“I’ve received calls from people asking about those units, especially since they started putting decks up there,” said Edward Balazs of A.A.G. Management, the building’s agent. “There are many different types of penthouses, but it’s rare that they have the gabled roofs.”
He believes that the inquiries may be coming from residents whose apartments look out from the higher floors of neighboring buildings, since the units are barely visible from the street.
According to Mr. Balazs, the building’s owners, the real estate developers Anne and Arnold Gumowitz, have chosen to keep silent about the addition until it is completed, and have not advertised the units. No one will say exactly when the construction will be completed.
Yet, it is hard to keep such a secret. Those with the privileged vantage of elevation have been able to watch the little houses go up over the past year and a half, and have followed developments with curiosity, envy and contempt.
Manny Salas, the building’s overnight concierge, says he is asked by several neighbors a week if he knows the prices of the little houses on the roof. The units will be rentals, but Mr. Salas is unsure what the rents will be.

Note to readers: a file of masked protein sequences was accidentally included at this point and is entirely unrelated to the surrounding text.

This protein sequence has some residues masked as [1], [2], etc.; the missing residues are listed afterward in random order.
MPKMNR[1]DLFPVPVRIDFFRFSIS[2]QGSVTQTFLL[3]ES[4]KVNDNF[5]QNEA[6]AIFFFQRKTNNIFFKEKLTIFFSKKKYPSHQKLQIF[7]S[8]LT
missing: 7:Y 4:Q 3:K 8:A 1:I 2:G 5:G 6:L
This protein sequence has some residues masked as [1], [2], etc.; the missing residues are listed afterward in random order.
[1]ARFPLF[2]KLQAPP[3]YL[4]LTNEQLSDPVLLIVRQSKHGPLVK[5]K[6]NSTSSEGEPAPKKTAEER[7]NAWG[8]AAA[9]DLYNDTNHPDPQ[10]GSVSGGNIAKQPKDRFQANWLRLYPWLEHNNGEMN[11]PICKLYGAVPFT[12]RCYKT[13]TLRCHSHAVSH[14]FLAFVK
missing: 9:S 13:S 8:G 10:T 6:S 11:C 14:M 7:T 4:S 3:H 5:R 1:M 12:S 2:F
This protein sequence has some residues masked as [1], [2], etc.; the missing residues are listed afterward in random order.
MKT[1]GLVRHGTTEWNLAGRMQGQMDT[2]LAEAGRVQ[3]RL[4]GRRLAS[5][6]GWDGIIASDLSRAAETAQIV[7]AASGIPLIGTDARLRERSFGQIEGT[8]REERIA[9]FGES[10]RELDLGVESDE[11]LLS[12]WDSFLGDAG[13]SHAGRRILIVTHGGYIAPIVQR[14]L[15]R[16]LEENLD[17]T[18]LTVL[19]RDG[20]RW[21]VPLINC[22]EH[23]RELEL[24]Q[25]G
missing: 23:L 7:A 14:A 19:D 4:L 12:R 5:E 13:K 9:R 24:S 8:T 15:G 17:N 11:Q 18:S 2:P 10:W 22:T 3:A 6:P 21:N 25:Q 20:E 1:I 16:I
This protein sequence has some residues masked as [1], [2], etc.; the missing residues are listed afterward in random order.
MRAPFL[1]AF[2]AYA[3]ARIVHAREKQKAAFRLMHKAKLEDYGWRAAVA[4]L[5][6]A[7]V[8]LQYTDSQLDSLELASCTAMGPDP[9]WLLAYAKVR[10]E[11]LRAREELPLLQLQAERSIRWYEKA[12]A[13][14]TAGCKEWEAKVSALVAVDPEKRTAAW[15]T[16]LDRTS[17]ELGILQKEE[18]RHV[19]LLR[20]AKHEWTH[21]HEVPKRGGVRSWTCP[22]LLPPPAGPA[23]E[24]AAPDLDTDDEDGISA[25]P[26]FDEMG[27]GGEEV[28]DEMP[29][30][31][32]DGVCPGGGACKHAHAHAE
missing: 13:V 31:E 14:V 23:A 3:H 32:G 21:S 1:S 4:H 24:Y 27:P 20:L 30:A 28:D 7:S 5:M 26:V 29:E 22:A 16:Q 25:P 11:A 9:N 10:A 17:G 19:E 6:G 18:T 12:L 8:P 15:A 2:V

“I think they have adjustable central air,” he said of the houses. “And attics.”
One of the best views is from the Columbia, the 35-story condominium directly across Broadway at 96th Street, particularly from its 12th-floor health club. Those who work out there dwell, like most New Yorkers, in rooms with walls that are shared by neighbors and ceilings that serve as other people’s floors. In this crowded city, an attic is a rare thing.
“It’s the talk of the building,” said Melissa Gavilanes, the manager on duty at the health club recently. She has been polling residents about how many units they thought the penthouses had. “We just sit and stare,” she said.
Doron Rice, an architect who was holding a large pair of barbells, peered out the window. “You want my opinion?” he said, “It’s out of context. It’s not the same materials, and it’s not the same scale. It looks like it was dropped here from somewhere in Long Island.”
But Ms. Gavilanes found the penthouses alluring. “I would get a car,” she said, “and put it out in the driveway. And then I’d add a white picket fence, and AstroTurf. Maybe have a golden retriever playing in the yard.”